a tombstone honoring the women and men we lost serving in the U.S. Military

Originally called Decorations Day started in 1866 where families put flowers on the graves of those lost in the Civil War, both Union and Confederate. That tradition continued for years and after World War I the country began honoring all service members killed in all wars.

In 1971 May 31st became Memorial Day, which is now celebrated the final Weekend in May.

Its purpose: to honor the men and women who died while serving in the U.S. military.

Growing up in a small town in northern New Jersey we always celebrated Memorial Day with a parade. My dad marched as a member of the American Legion and my brothers and I as little league players or cub scouts.

At the conclusion of the parade there was a wreath laying ceremony at Memorial Field. We also had a field named Addice Park in our town. I didn’t understand the ceremony or park name back then.

I do now. Addice Park is named in honor of Frank Addice, a Navy Corpsman killed in action in Vietnam at the age of 19. He is remembered by the naming of the field and his name is on “The Wall”. I had to go looking for that info.

Today I am taking the time to remember those I knew who have given the ultimate sacrifice while serving our country.

I have had the privilege of serving in the Marine Corps for 23 years after I graduated from the Naval Academy. Which gave me the opportunity to meet and serve with great Americans. At the Naval Academy there is a room in the main dormitory Bancroft Hall named Memorial Hall. The room is dedicated to honor all graduates lost while serving on active duty.

From my class of just over 960 graduates, we lost 13 classmates while they served on active duty. Some combat losses and many operational losses from training mishaps.

1st Lt David Nairn was killed in the Beirut Bombing in Lebanon, Sept 23, 1983. The start of the War on Terror. This Memorial Day there is a run in his name in Quantico, VA. Keeping his memory alive.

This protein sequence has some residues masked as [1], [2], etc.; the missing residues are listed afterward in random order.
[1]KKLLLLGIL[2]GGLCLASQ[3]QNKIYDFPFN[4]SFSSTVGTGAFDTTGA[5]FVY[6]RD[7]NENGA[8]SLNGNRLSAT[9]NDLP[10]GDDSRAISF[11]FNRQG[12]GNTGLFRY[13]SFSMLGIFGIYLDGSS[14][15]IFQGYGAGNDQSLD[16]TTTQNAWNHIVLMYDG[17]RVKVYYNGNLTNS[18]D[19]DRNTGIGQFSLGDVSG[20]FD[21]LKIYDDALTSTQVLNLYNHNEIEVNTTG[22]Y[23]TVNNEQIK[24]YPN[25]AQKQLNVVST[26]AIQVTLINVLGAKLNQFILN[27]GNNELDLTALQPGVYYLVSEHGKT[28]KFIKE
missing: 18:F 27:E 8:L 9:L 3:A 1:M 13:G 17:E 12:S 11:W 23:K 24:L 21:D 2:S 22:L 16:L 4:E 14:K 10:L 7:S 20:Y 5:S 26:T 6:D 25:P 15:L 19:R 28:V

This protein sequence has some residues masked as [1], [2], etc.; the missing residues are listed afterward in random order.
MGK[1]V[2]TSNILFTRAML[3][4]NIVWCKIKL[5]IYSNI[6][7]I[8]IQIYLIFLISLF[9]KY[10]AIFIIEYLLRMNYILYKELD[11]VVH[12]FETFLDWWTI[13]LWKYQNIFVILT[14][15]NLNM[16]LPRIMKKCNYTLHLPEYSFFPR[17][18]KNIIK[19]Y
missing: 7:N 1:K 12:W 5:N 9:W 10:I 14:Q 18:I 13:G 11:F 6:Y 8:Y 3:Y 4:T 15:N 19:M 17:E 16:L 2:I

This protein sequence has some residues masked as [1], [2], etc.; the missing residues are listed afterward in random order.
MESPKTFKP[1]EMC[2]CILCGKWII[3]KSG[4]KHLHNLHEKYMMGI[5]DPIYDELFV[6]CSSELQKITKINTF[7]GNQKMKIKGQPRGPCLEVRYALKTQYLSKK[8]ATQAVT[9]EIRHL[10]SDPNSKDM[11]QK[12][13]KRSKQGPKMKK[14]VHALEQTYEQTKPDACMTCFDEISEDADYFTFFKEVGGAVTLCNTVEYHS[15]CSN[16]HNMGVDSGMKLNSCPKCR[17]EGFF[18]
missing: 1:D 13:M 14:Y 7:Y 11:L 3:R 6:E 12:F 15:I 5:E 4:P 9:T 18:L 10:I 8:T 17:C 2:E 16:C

On September 11th, 2001 we lost 2 classmates, Captain Bob Dolan USN at the Pentagon and Michael McGinty attending a meeting in the World Trade Center.

The Naval Academy lost 14 alumni that day.

From 2001 to 2004 while a faculty member at the United States Naval Academy I had the privilege to get to know many future officers. Two that I had interacted with on a regular basis lost their lives fighting the War on Terror.

1st Lt Travis Manion, a Marine officer from the class of 2004 and 2nd Lt.  J.P. Blecksmith class of 2003. Both varsity athletes, Travis a wrestler and J.P. a football player. Both have foundations in their name.

The closest loss I experienced was on 23 August 1996 when an EA-6B aircraft from VMAQ-1 on a training mission in Yuma AZ crashed killing all four crew members. One of those crew members was Major Jack Bacheller, the Executive Officer. We had spent several years together as Lieutenants and Captains, attended the Naval Postgraduate School together, and were counterparts in sister squadrons. Our wives were friends and we lived a block away from each other on base at Cherry Point, NC.

All four aircrew are memorialized with a monument at Cherry Point, NC.

Sometimes it is hard to understand a loss until you are really close to it.

That’s why we have Memorial Day – to remember. In a country with over 230 million citizens and only 2 million active-duty members at one time, a small percentage of the populace has direct contact with the military and far less, direct contact with military families who lost a member. The citizenry is not close to the loss.

Memorial Day does not have to be one day out of the year. As the year goes on take a little time to understand the losses. Pass on the true meaning of Memorial Day and learn something about the person and family behind the name on that memorial in your home park, that road or bridge you drive over every day.

Make every day a Memorial Day – Take Time to Remember.